Sondra Samuels, executive director of the Northside Achievement Zone, which recently was awarded a multimillion dollar Promise Neighborhood grant, spoke of her organization’s mission to end intergenerational poverty, and to guide families to be their children’s first teachers. She said that NAZ seeks to support children and families through an “integrated effort” with many partners to build strong communities to support children. 

Mary Neinow, from the Minnesota Futures Coalition, spoke alongside several other “youth issues” organizations such as Youthprise, the Children’s Defense Fund and MinnCan. Neinow said that while each of the different nonprofit organizations may focus on different stages in children’s lives, in many ways they are targeting the same families. “We need to give ourselves permission to have silos,” she said, in regard to the specialization of each organization. At the same time, organizations must not get trapped into beliefs that their particular issue is the most important policy.

Vertical and Horizontal Approaches

Kent Pekel, from the University of Minnesota, spoke of a “vertical approach” to education. Drawing from research by Nobel Prize winning researcher James Heckman, Pakel said early childhood education was the most important intervention piece, with each step in a child’s education being necessary for the steps down the road. “One point has to build upon the next point,” Pekel said.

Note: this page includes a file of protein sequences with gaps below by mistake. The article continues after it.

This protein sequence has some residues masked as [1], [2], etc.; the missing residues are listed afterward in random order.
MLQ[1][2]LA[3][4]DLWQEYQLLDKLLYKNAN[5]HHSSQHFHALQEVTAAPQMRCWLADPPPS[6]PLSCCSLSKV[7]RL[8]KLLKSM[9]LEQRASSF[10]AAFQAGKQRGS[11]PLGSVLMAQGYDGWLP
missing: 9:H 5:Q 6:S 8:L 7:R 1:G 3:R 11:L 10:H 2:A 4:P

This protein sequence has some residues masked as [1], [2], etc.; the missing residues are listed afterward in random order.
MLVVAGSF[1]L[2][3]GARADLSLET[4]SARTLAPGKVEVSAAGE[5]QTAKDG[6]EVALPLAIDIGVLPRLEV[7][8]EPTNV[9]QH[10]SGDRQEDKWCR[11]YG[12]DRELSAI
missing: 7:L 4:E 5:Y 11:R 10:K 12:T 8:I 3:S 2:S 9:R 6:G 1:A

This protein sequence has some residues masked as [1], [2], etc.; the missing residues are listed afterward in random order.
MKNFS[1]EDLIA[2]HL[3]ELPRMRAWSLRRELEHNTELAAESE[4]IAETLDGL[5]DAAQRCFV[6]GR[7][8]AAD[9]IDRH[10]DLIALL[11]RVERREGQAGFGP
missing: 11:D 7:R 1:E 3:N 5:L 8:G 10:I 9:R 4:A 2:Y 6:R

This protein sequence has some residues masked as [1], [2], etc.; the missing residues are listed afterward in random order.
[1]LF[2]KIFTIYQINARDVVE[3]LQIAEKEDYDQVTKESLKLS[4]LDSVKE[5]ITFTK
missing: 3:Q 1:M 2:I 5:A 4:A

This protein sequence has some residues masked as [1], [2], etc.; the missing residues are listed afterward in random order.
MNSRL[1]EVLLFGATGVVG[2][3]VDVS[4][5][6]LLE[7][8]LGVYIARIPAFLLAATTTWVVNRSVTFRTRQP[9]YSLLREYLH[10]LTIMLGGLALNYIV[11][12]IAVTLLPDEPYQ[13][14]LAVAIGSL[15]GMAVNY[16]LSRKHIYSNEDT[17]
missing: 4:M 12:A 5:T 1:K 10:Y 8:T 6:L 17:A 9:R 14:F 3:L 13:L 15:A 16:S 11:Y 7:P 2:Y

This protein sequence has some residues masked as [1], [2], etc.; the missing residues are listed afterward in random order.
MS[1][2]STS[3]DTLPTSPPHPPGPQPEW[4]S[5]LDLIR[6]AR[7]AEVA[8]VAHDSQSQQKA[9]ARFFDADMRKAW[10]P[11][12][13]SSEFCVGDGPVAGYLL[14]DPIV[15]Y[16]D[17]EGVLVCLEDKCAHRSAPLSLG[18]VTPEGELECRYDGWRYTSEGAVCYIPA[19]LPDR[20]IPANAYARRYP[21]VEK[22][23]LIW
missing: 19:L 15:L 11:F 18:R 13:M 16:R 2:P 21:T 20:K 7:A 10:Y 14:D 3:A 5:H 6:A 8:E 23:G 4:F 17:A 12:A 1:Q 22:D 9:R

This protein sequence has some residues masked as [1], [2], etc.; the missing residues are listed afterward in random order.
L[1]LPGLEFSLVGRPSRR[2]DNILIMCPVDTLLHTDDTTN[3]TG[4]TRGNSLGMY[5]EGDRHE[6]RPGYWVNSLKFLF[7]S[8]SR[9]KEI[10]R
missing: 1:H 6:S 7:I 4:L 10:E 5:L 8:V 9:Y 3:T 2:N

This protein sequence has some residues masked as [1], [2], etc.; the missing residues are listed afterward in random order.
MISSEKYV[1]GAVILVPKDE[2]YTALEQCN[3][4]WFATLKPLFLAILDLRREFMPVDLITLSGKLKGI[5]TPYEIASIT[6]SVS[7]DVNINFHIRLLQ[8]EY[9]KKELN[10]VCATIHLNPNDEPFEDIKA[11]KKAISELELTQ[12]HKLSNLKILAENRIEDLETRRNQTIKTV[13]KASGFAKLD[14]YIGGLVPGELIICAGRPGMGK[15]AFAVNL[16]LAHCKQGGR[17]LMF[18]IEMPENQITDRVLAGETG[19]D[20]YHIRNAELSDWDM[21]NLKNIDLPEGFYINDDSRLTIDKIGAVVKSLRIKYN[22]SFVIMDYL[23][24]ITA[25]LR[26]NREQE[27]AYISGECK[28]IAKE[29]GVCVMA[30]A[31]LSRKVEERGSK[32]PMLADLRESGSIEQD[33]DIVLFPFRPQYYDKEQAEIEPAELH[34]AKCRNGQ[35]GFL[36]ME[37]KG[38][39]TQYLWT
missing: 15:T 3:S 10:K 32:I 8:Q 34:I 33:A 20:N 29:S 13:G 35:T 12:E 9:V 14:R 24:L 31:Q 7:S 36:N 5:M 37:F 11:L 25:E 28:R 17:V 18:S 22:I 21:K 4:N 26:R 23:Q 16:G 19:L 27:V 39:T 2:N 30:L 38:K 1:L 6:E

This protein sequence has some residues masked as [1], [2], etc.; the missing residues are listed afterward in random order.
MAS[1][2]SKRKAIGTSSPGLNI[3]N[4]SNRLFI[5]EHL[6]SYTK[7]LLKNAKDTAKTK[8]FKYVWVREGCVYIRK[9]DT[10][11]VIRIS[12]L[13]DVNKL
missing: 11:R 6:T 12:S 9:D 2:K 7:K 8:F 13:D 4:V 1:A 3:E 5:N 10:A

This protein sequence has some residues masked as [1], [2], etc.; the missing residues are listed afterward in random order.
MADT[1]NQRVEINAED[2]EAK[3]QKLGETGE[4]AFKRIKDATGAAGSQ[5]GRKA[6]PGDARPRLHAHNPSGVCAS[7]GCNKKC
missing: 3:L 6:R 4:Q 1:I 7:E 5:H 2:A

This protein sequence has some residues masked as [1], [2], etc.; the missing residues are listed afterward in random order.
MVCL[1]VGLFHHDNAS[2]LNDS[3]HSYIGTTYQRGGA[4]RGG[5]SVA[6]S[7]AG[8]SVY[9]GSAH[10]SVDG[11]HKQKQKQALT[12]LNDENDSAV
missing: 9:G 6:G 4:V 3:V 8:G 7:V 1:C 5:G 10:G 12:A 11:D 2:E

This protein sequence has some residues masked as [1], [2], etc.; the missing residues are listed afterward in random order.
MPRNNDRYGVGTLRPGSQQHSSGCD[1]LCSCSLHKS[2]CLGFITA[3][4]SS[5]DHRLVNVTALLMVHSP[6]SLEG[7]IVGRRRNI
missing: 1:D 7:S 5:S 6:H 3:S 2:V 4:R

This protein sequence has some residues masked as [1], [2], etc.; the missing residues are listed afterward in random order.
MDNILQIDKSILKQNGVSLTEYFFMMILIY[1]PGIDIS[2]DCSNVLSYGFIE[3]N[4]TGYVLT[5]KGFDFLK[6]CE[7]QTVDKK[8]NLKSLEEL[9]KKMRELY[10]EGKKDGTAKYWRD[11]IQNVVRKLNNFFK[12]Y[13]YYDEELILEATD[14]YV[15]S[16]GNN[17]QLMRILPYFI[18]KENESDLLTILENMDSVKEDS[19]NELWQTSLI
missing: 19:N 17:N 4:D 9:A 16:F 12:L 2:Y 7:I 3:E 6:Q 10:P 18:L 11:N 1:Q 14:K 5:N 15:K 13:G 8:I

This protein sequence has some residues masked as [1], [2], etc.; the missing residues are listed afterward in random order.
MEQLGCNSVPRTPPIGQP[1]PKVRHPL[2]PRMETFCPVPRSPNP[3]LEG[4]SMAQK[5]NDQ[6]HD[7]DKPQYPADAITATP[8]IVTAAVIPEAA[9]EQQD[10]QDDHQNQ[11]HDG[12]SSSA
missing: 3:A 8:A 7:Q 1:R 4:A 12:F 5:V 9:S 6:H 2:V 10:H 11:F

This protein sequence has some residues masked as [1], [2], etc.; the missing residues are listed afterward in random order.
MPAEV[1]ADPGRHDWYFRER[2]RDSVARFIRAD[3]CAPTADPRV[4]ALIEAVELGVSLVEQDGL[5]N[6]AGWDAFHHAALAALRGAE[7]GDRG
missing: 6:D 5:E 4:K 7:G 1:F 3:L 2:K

Pekel also spoke about a “horizontal” approach to education, used along with the “vertical” approach. In a telling demonstration, Pekel showed a calendar from a year when he used to be an educator. He blacked out the days for summer vacation, then for holidays, spring break, teacher conferences, testing days and weekends, and the result was a year that had a whole lot of blacked out days. The Twin Cities STRIVE initiative, he said, seeks to extend learning after school, in the evenings and in summer. STRIVE is still in the planning stages in Minneapolis.

Pekel emphasized the need to focus on what we can change rather than things we can’t (such as poverty). So much of our educational system is decentralized, he said, and what is needed is a broader strategy with key gateways, measurable goals, and assessment. 

The Time is Now 

With new federal funding, cross-agency cooperation and partnerships with nonprofits, it seems like we are in a great spot to work toward a cohesive plan of improving education for all Minnesota children. That is, except for the elephant in the room, which is the state budget. Christina Wessel, from the Minnesota Budget Project, said that it’s time to stop the “one time fixes,” such as borrowing from schools and from projected tobacco settlements, to solve our state’s budget problems. As baby boomers begin to retire, Minnesota is going to need new workers, and right now we aren’t projected to have enough qualified people to fit the state’s needs. We need to make critical investments in our state’s education and infrastructure, she said. “If not,” she said, “we are undermining the future.”